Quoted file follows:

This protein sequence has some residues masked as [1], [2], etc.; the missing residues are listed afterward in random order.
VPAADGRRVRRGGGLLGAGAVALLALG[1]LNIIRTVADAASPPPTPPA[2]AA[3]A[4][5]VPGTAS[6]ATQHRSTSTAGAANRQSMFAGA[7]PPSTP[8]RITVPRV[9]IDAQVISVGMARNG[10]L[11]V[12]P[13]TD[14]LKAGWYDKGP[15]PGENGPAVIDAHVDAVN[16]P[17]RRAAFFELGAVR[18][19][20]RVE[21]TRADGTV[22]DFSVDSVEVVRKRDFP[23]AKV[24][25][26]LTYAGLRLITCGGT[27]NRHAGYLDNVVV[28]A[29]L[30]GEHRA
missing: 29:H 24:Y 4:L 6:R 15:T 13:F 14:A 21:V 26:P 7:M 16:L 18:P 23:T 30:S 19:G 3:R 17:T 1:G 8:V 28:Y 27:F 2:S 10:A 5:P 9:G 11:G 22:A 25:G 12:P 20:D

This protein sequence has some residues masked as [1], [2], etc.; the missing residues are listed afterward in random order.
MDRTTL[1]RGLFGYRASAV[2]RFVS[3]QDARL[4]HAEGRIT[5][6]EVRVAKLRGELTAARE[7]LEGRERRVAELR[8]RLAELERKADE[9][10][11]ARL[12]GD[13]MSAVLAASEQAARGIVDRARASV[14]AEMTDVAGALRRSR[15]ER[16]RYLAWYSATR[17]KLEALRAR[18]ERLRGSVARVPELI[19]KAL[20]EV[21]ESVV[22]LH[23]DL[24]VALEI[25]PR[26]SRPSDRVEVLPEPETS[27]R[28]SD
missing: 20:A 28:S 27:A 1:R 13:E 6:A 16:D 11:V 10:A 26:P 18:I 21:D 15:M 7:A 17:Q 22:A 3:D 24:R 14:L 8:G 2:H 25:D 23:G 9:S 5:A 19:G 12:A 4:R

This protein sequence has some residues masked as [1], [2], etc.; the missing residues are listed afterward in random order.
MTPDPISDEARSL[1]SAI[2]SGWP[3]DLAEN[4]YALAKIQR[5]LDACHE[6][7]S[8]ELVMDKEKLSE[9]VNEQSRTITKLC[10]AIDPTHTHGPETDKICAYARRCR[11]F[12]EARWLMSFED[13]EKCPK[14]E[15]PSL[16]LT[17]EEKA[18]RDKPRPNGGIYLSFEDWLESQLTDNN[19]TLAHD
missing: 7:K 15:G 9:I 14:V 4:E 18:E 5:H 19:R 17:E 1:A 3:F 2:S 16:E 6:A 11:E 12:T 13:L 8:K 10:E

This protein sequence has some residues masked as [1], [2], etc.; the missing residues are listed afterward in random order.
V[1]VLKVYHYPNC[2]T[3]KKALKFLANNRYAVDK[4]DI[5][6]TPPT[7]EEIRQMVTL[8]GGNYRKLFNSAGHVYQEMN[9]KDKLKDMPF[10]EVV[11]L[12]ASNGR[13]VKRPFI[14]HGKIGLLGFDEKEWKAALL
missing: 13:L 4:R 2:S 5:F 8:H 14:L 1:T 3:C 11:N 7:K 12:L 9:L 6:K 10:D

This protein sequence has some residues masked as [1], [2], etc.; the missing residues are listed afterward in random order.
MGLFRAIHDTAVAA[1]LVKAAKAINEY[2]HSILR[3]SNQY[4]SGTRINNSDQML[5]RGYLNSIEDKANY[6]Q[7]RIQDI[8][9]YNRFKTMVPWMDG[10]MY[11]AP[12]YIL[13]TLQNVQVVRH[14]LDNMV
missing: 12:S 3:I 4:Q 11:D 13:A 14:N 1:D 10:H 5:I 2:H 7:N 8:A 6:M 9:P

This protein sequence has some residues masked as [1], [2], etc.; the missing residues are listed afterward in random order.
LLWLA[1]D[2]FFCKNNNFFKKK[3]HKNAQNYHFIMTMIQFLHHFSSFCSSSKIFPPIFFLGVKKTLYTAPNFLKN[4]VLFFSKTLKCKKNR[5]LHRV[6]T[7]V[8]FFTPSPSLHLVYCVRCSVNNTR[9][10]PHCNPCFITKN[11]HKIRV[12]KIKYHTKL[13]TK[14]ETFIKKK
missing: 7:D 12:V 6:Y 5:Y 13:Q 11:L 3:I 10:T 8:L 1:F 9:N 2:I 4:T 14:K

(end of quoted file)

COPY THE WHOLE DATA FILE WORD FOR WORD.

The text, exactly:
This protein sequence has some residues masked as [1], [2], etc.; the missing residues are listed afterward in random order.
VPAADGRRVRRGGGLLGAGAVALLALG[1]LNIIRTVADAASPPPTPPA[2]AA[3]A[4][5]VPGTAS[6]ATQHRSTSTAGAANRQSMFAGA[7]PPSTP[8]RITVPRV[9]IDAQVISVGMARNG[10]L[11]V[12]P[13]TD[14]LKAGWYDKGP[15]PGENGPAVIDAHVDAVN[16]P[17]RRAAFFELGAVR[18][19][20]RVE[21]TRADGTV[22]DFSVDSVEVVRKRDFP[23]AKV[24][25][26]LTYAGLRLITCGGT[27]NRHAGYLDNVVV[28]A[29]L[30]GEHRA
missing: 29:H 24:Y 4:L 6:R 15:T 13:F 14:A 21:V 26:P 7:M 16:L 18:P 23:T 30:S 19:G 3:R 17:T 1:G 8:V 28:Y 27:F 2:S 10:A 5:P 9:G 11:G 22:A 25:G 12:P 20:D

This protein sequence has some residues masked as [1], [2], etc.; the missing residues are listed afterward in random order.
MDRTTL[1]RGLFGYRASAV[2]RFVS[3]QDARL[4]HAEGRIT[5][6]EVRVAKLRGELTAARE[7]LEGRERRVAELR[8]RLAELERKADE[9][10][11]ARL[12]GD[13]MSAVLAASEQAARGIVDRARASV[14]AEMTDVAGALRRSR[15]ER[16]RYLAWYSATR[17]KLEALRAR[18]ERLRGSVARVPELI[19]KAL[20]EV[21]ESVV[22]LH[23]DL[24]VALEI[25]PR[26]SRPSDRVEVLPEPETS[27]R[28]SD
missing: 20:A 28:S 27:A 1:R 13:E 6:A 16:D 11:V 10:A 26:P 18:I 21:D 15:M 7:A 17:Q 22:A 3:D 24:R 14:L 8:G 2:H 25:D 23:G 9:S 5:A 19:G 12:A 4:R

This protein sequence has some residues masked as [1], [2], etc.; the missing residues are listed afterward in random order.
MTPDPISDEARSL[1]SAI[2]SGWP[3]DLAEN[4]YALAKIQR[5]LDACHE[6][7]S[8]ELVMDKEKLSE[9]VNEQSRTITKLC[10]AIDPTHTHGPETDKICAYARRCR[11]F[12]EARWLMSFED[13]EKCPK[14]E[15]PSL[16]LT[17]EEKA[18]RDKPRPNGGIYLSFEDWLESQLTDNN[19]TLAHD
missing: 7:K 15:G 9:I 14:V 4:E 18:E 5:H 19:R 17:E 1:A 3:F 2:S 16:E 6:A 11:E 12:T 13:L 8:K 10:E

This protein sequence has some residues masked as [1], [2], etc.; the missing residues are listed afterward in random order.
V[1]VLKVYHYPNC[2]T[3]KKALKFLANNRYAVDK[4]DI[5][6]TPPT[7]EEIRQMVTL[8]GGNYRKLFNSAGHVYQEMN[9]KDKLKDMPF[10]EVV[11]L[12]ASNGR[13]VKRPFI[14]HGKIGLLGFDEKEWKAALL
missing: 13:L 4:R 2:S 5:F 8:H 14:L 1:T 3:C 11:N 7:K 12:L 9:L 6:K 10:D

This protein sequence has some residues masked as [1], [2], etc.; the missing residues are listed afterward in random order.
MGLFRAIHDTAVAA[1]LVKAAKAINEY[2]HSILR[3]SNQY[4]SGTRINNSDQML[5]RGYLNSIEDKANY[6]Q[7]RIQDI[8][9]YNRFKTMVPWMDG[10]MY[11]AP[12]YIL[13]TLQNVQVVRH[14]LDNMV
missing: 12:S 3:I 4:Q 11:D 13:A 14:N 1:D 10:H 5:I 2:H 7:N 8:A 6:M 9:P

This protein sequence has some residues masked as [1], [2], etc.; the missing residues are listed afterward in random order.
LLWLA[1]D[2]FFCKNNNFFKKK[3]HKNAQNYHFIMTMIQFLHHFSSFCSSSKIFPPIFFLGVKKTLYTAPNFLKN[4]VLFFSKTLKCKKNR[5]LHRV[6]T[7]V[8]FFTPSPSLHLVYCVRCSVNNTR[9][10]PHCNPCFITKN[11]HKIRV[12]KIKYHTKL[13]TK[14]ETFIKKK
missing: 7:D 12:V 6:Y 5:Y 13:Q 11:L 3:I 10:T 8:L 1:F 9:N 2:I 4:T 14:K